Autonomy insurance: an essential reform, but with major challenges to overcome
Québec City, November 12, 2013 – In its brief presented today to the parliamentary committee, the Québec Ombudsman recognizes the need for extensive reform in long-term home support services, to take demographic and budgetary realities into account. Nevertheless, based on an analysis of the complaints and reports it has processed and the investigation report Is home support always the option of choice? it published in 2012, the Ombudsman is issuing certain reservations related to the government proposal. It has formulated 20 recommendations with the objective of promoting fair access to services, actual access to these services, quality service, solidarity in financing, transparency and the accountability of the proposed plan.
Protecting people who receive home support services is of fundamental importance to the Québec Ombudsman. Although it does not have any reservations about the principle of entrusting these services to private and community resources, the Ombudsman is concerned about how the CSSS will provide oversight and quality control. This would be a completely new responsibility for them, and they are already struggling to evaluate the quality of their own services and those of the private residences they have service agreements with. The Québec Ombudsman's 2012-2013 annual report revealed some worrisome findings in this regard. The service agreements will have to spell out the users' recourse to the complaint examination process, including the opportunity to call on the Québec Ombudsman if the services are dispensed by a recognized private organization or an accredited social economy enterprise.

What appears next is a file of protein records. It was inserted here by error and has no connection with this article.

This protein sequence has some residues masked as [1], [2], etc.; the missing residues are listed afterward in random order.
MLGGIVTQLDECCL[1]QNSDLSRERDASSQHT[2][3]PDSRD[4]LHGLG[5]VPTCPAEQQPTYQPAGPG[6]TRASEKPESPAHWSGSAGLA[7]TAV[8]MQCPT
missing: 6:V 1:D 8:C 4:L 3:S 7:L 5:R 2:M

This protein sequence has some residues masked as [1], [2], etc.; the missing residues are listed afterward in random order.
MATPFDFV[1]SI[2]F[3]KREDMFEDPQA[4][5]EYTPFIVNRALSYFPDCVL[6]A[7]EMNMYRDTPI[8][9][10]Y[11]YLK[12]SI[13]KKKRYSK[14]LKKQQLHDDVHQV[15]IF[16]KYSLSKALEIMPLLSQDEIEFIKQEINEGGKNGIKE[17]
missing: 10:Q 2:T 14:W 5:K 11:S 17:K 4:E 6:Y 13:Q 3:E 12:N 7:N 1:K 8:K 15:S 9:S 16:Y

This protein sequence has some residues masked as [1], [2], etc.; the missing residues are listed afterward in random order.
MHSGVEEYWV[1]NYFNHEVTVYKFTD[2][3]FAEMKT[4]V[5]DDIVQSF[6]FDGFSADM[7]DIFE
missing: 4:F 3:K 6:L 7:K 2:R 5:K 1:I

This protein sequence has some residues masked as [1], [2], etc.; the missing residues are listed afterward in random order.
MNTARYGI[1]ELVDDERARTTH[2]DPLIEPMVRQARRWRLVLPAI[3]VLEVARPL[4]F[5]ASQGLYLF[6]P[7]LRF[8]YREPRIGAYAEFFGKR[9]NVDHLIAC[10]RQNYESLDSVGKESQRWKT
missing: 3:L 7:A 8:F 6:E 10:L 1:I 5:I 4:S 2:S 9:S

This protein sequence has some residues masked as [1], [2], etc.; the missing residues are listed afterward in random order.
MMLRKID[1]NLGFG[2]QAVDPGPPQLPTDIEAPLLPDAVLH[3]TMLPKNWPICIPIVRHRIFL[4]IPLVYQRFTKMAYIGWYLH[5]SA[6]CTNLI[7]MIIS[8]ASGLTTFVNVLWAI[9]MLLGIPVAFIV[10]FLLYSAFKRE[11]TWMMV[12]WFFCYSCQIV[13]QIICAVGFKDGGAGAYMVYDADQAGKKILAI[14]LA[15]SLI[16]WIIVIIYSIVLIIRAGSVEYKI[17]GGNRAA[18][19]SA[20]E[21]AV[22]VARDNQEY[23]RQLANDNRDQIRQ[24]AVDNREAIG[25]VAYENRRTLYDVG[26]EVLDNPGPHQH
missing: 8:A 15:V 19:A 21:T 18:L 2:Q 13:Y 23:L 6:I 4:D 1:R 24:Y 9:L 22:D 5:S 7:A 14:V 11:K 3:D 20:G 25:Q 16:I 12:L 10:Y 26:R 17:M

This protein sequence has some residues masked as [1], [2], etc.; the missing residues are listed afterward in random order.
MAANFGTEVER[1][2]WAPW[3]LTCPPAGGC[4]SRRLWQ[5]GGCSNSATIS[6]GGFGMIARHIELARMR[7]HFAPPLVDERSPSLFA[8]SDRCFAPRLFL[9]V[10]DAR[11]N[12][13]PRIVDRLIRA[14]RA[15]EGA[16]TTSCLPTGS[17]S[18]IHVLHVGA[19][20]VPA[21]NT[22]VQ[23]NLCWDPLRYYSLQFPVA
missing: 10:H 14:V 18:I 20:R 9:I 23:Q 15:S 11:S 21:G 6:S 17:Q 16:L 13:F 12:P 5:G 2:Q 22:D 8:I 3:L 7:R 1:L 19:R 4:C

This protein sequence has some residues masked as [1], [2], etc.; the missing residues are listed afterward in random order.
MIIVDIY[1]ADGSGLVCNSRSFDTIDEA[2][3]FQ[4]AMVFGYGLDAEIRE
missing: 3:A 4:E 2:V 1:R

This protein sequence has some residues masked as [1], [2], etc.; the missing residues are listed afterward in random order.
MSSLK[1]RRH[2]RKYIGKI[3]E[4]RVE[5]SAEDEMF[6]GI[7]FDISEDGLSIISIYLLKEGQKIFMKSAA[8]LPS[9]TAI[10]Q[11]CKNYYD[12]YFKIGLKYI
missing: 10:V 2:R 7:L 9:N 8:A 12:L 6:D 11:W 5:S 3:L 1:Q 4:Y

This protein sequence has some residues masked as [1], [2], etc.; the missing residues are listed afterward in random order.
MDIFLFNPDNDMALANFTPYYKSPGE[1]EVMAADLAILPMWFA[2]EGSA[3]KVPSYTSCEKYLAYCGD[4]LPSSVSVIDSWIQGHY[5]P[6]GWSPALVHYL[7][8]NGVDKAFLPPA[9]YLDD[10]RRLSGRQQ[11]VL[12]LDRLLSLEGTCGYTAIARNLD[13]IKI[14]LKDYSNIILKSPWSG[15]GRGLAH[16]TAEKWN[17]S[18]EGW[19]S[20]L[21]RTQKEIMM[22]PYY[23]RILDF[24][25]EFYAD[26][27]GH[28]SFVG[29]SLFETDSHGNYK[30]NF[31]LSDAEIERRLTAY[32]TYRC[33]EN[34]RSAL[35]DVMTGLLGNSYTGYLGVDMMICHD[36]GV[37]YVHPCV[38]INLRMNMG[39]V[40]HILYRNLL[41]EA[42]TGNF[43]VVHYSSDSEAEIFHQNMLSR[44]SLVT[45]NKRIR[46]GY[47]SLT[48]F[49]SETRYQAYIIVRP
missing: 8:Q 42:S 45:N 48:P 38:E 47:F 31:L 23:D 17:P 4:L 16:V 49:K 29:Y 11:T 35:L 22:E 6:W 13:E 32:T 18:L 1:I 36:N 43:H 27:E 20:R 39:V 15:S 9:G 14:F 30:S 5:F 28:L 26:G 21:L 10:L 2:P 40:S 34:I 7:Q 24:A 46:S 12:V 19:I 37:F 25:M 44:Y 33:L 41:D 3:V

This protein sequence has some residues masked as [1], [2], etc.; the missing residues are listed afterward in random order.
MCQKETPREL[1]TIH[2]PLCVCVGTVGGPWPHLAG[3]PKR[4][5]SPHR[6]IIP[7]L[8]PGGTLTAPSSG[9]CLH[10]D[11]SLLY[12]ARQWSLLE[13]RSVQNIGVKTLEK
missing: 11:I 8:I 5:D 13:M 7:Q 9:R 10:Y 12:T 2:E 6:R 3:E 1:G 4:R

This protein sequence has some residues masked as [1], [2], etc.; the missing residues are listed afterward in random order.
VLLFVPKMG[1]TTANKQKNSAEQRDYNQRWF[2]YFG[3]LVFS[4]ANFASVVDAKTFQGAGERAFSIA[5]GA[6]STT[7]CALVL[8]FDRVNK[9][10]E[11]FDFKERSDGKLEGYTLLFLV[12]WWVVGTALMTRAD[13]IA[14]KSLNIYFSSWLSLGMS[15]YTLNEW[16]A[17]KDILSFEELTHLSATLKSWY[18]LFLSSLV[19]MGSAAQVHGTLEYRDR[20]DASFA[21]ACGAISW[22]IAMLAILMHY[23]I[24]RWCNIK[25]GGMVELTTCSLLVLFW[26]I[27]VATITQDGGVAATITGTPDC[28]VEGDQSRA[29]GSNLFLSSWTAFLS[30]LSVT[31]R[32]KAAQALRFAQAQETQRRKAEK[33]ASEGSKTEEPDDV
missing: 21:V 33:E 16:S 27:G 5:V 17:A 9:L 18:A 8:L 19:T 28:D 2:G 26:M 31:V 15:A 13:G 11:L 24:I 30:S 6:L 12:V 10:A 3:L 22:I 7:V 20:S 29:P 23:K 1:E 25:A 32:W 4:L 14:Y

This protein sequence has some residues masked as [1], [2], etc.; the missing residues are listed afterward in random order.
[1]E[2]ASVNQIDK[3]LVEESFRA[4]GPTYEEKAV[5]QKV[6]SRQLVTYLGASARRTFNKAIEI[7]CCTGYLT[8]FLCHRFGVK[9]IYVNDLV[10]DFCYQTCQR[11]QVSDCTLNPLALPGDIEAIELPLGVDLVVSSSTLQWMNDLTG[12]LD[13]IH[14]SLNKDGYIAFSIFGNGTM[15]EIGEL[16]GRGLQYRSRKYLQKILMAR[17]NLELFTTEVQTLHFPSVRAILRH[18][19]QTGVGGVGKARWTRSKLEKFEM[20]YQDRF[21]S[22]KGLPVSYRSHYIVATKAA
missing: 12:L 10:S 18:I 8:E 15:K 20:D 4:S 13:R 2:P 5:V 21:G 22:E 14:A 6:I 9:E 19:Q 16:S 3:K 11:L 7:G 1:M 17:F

The Québec Ombudsman is also of the opinion that the Autonomy Insurance Project is mainly designed for seniors living with a loss of autonomy and that it does not focus sufficiently on the specific needs of younger disabled people, particularly in relation to social and occupational integration. "In this regard, the government's reflections should be pursued further," declared Raymonde Saint-Germain, the Québec Ombudsperson.
Concerned by the real risk of a breakdown in service continuity, the Québec Ombudsperson deems the time line proposed for the reform to be somewhat unrealistic and believes a transition plan is required. In the meantime, the departmental guidelines must be very clear to ensure that the agencies and institutions uphold the 2003 home support policy.
In closing, Raymonde Saint-Germain announced that she is not opposed to a possible financial contribution from the users. "The financial contribution must never be an obstacle to obtaining services, however. My support for the autonomy insurance plan depends on this essential condition," she announced. She also expressed concern about the fairness of the rates, which must be the same in all regions of Québec.
Information and requests for interviews:
Carole-Anne Huot, Communications Consultant
418 646-7143/418 925-7994